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Monday, 2 April 2001
Page: 26124


Mr CREAN (2:06 PM) —My question is to the Treasurer. Has he seen the latest business survey released today by the Australian Chamber of Commerce and Industry that shows the fifth consecutive decline in confidence, now down 35 per cent since January last year; a spreading of the pessimism over business conditions across the business community; the lowest reading of investor confidence in nearly eight years; and continued poor expectations of growth, investment, profitability and employment?

Honourable members interjecting


Mr SPEAKER —The Deputy Leader of the Opposition will come to his question.


Mr CREAN —Has he also seen statements by ACCI's head, Mark Paterson, blaming the GST and saying of the survey:

... the results have now moved relentlessly downwards so that many of the outcomes are now the lowest that this survey has recorded in its ten year history.

Treasurer, given that your own cheer squad has recognised the problems your GST is causing—


Mr Charles —Mr Speaker, I raise a point of order. I draw your attention to the fact that this is question time, not `statement time'.


Mr SPEAKER —The member for La Trobe will resume his seat. I had asked the Deputy Leader of the Opposition to come to his question. He had in fact then turned to a question. The question is now longer than would normally be the case. I ask him to wind the question up.


Mr CREAN —I will, Mr Speaker. Treasurer, given that your own cheer squad has recognised the problems that your GST is causing, when will you start listening rather than looking for someone else to blame?


Mr COSTELLO (Treasurer) —Mr Speaker, because of the noise I did not hear the full question, but I do not ask that it be read again because I have a pretty fair idea it would have been the Deputy Leader of the Opposition trying to run down the Australian economy. I notice that he tried it on Friday, he tried it on Saturday, he tried it Sunday and he tried it on Monday. As the Prime Minister said, I said on the way down to question time it is a fair bet we will not get any questions about retail trade today, because if consumers are buying the Labor Party is unhappy.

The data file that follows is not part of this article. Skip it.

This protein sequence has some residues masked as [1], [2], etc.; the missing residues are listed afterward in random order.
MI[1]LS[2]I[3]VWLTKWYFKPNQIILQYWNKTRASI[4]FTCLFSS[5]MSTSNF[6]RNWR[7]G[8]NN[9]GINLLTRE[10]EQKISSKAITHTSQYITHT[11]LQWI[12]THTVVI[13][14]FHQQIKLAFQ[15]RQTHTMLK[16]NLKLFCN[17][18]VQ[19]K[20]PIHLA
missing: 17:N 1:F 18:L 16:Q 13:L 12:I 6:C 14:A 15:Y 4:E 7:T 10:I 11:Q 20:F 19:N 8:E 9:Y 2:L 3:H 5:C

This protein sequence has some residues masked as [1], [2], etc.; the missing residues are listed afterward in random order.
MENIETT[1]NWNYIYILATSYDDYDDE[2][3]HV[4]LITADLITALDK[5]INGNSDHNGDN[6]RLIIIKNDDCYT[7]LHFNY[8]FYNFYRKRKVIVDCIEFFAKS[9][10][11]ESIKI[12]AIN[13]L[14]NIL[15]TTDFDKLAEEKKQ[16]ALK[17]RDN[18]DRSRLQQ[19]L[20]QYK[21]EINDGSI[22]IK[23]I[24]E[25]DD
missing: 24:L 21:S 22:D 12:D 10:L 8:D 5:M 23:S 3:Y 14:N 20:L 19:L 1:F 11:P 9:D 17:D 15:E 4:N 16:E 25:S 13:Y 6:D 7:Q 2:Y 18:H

I have seen the ACCI survey, which said that 90 per cent of respondents expect growth in earnings to rise or stay the same; 75 per cent of respondents regard their own conditions to be satisfactory or better; 70 per cent of business expect the level of sales to be satisfactory or better; two-thirds of respondents expect investment to be the same or higher, with nearly 30 per cent expecting higher levels; and 70 per cent of businesses expect full-time employment to do the same.



Mr SPEAKER —The Deputy Leader of the Opposition was granted a good deal of grace and will extend the same sort of courtesy to the Treasurer, or I will deal with him.


Mr Horne —Mr Speaker, I raise a point of order. When the Treasurer stood up to answer this question, he said that he did not hear it because of the noise. You could hardly say it was orderly.


Mr SPEAKER —The member for Paterson runs the real risk of reflecting on the chair.


Mr COSTELLO —So, in relation to the ACCI survey today, there were a number of indications that, in respect of their own businesses, businesses were expecting growth in either earnings or investment. It is true to say that, coming off record highs in January 2000, confidence is lower than it was at the time of the record high, but if you look at the measures of confidence, as I do carefully, the good thing to say about the ACCI survey is that the measures are certainly stronger than they were under the Labor Party government when the Labor Party was pushing Australia into the massive recession that it did in 1990 and 1991.

In relation to the new tax system, because I am asked about the new tax system, can I just make this point: if the Labor Party were really against the new tax system and really opposed to GST, it would be pledging to abolish it. But the fact that the Labor Party on the one hand says that it is opposed the GST but on the other hand intends to keep it when it gets into government shows the complete hypocrisy of Labor Party spokesmen.

The Prime Minister said on the weekend that this is the weakest Leader of the Opposition since Gough Whitlam. I would say—`and, unlike Gough Whitlam, who turned out to be Australia's worst Prime Minister, actually has a weaker policy position than Gough Whitlam'. The member for Hotham could be the weakest spokesman on Treasury matters for the Labor Party since his father. After five years he has not announced a single policy. On the one hand, he would have you believe that he is totally opposed to the GST; on the other hand, his desperate desire is to get into government and to take advantage of it.

The Labor Party has been pretty lucky that it has had a sympathetic press for the last five years, but now that the focus is coming onto it and people are beginning to ask questions it is time for some answers to be given. And the biggest answer that the people of Australia want to know today is: if you are so opposed to GST, if you think it is no good for the economy, why are you not promising to repeal it? Why will you not commit yourself to a massive roll-back? Why will you not name the goods and services? Why will you not name how you will fund it? And, most of all, why will you not tell the people of Australia how much you intend to put up income taxes to pay for it?


Mr Crean —I seek leave to table the ACCI survey that demonstrates the blame of the GST on the economy.

Leave not granted.